Inadvertently becoming the change you wish to see in the world
(Note: The quote is fake, by the way.)
It’s the Labor Day holiday in the United States, so instead of technical content, I’m going to share this story.¹ You can hear it in Melinda Gates’ own words, but here’s a transcript, with some clarifying words added by me.
When our oldest daughter, who was then four [years old], fifteen years ago, it was time for her to go to preschool. Bill and I completely knew exactly where. We agreed as a couple, we wanted our daughter to go [to that school] from preschool to fifth grade.
He was CEO of Microsoft, and I was at home at that point, with two children, but I could see for me the amount of driving [required]. It was going to be thirty minutes each way every day to take her to the school way away from our house, and I said to Bill, “Well, let’s wait. Let’s just wait two more years, and in first grade, we’ll put her first grade to fifth, and [in the meantime] we’ll put her instead in our neighborhood school.”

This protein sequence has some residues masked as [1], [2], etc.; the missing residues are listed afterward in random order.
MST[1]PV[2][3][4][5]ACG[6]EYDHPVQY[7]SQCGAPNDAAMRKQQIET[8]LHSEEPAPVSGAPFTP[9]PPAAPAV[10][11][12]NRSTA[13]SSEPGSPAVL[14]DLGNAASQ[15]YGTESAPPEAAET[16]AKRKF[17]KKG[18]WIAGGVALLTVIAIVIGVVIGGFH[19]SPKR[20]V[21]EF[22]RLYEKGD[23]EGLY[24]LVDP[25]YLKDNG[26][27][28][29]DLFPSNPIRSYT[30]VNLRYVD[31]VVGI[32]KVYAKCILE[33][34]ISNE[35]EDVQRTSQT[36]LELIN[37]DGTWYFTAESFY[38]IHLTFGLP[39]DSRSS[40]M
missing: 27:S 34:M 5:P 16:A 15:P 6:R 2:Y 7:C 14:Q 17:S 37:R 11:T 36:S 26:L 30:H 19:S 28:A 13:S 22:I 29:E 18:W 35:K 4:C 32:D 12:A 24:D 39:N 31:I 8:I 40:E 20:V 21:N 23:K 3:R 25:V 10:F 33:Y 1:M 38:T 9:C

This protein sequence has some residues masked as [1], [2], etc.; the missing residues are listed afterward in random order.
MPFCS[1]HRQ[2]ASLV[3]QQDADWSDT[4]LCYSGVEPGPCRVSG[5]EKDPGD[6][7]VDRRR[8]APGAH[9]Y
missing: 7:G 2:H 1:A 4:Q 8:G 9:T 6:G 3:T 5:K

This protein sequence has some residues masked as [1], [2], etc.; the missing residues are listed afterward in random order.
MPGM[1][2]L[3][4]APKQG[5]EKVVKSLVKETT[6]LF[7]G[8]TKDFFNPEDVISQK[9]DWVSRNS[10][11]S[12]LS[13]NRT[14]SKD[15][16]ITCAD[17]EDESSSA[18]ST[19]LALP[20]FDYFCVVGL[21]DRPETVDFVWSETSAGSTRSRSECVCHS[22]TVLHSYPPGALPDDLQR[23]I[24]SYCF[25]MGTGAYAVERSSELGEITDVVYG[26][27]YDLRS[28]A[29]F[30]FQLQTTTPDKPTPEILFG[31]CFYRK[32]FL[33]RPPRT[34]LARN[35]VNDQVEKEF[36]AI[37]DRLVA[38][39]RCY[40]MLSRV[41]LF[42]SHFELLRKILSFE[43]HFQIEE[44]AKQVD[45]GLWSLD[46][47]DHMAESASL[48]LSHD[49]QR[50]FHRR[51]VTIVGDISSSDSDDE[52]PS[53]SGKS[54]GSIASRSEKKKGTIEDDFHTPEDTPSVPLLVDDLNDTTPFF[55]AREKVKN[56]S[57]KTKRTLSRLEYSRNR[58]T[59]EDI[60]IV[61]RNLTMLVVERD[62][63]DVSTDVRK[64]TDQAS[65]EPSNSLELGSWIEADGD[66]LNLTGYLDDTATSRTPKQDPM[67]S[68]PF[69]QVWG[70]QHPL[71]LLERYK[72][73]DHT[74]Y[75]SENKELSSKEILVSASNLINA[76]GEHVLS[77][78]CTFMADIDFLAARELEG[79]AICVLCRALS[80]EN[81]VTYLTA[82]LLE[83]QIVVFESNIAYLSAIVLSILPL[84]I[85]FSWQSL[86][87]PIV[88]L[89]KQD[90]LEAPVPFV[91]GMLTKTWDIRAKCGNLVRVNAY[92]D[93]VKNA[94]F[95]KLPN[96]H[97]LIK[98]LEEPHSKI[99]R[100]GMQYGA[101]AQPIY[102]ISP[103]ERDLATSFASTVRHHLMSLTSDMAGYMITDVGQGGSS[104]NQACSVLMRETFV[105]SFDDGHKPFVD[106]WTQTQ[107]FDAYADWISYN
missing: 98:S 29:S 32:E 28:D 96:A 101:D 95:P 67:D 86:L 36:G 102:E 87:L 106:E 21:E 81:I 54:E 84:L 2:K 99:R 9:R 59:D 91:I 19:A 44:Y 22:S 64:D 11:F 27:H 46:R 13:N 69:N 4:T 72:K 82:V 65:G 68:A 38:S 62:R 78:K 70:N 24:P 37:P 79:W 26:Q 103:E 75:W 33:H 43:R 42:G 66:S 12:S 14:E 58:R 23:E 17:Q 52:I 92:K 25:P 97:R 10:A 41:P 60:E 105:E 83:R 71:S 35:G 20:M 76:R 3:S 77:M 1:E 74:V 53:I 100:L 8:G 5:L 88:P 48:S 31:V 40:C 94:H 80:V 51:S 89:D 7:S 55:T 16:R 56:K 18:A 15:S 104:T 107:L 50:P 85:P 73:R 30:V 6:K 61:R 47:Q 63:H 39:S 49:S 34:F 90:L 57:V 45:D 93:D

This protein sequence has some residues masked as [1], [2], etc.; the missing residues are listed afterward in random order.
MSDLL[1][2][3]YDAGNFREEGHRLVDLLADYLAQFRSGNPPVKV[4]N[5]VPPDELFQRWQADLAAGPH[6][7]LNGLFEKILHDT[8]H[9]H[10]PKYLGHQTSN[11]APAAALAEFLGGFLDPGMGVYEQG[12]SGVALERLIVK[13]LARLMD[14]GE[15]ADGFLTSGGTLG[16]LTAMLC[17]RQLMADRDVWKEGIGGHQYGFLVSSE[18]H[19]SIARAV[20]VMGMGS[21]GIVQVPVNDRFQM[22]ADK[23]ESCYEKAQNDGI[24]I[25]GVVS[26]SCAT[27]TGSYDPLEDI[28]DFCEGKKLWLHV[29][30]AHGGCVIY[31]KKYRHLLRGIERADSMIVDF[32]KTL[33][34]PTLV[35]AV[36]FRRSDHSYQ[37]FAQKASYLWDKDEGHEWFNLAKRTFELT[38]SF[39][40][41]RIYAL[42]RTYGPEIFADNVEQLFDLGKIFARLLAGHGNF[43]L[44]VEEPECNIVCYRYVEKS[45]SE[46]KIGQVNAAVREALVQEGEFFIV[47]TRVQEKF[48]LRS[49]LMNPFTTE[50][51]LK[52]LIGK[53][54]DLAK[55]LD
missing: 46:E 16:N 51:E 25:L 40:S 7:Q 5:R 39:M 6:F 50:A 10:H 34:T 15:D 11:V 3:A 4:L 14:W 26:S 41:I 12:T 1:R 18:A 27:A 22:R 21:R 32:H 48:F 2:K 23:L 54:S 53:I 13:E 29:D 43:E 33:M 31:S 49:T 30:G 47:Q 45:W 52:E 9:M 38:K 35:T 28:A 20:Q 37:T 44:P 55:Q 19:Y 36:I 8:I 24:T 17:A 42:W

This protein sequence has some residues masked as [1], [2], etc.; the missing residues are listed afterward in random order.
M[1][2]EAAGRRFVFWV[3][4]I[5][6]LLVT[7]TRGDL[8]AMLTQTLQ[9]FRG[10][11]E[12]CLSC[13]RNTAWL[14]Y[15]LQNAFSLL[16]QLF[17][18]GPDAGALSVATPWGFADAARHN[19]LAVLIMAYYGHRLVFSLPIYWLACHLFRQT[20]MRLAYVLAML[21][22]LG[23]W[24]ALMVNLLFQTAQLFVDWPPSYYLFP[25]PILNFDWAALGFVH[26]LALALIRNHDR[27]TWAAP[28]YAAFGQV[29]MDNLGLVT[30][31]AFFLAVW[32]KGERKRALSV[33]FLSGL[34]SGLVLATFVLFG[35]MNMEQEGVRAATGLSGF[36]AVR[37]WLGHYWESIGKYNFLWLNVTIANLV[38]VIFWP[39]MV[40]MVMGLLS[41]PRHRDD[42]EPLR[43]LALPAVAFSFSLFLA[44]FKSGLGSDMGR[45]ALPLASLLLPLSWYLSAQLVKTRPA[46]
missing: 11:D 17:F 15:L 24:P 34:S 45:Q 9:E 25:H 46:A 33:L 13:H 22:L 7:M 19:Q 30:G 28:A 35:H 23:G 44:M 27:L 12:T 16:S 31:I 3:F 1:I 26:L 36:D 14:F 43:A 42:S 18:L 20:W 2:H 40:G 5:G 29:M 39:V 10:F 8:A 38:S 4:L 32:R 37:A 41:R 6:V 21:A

And he said, “No no no, let’s start her now.”
And I said, “It’s too much driving.”
And he said, “Well, it’s so important to me, Melinda, I will drive her two days a week.” That meant forty-five minutes of driving [for him] because it went away from our house, back past our house, back to Microsoft.
So he started doing this two days a week. Well, two weeks into school, there was this huge fuss amongst the women in the classroom, the moms, and I said, “What’s going on?”
And they said, “We’ve all gone home and said to our husbands, ‘If Bill Gates, the CEO of Microsoft, is driving his daughter to school, you darned well better drive our kids to school.'”
And I was actually kind of angry at that point, because I thought, “Well, I just negotiated this with Bill. It was what was right for me.” But it created a cultural change. We didn’t expect that to happen, but you know what? A lot more dads started showing up with their kids at school.
And that’s what I mean about public change. You do it in your home, but then you actually role model it. and for us it was kind of indirect, we didn’t mean to be, but it was the right thing for us as a couple, and it ended up being the right thing for that school.
I was talking with a colleague of mine, and it turns out that we both volunteered to be the class parent for our respective kid’s elementary school classes. The class parent is usually the mother of one of the students, and a lot of the materials sent to the class parents simply assume that the class parents is one of the mothers.
¹ It sounds like I’m shilling for the boss, but nobody asked me to do this. I just like the story.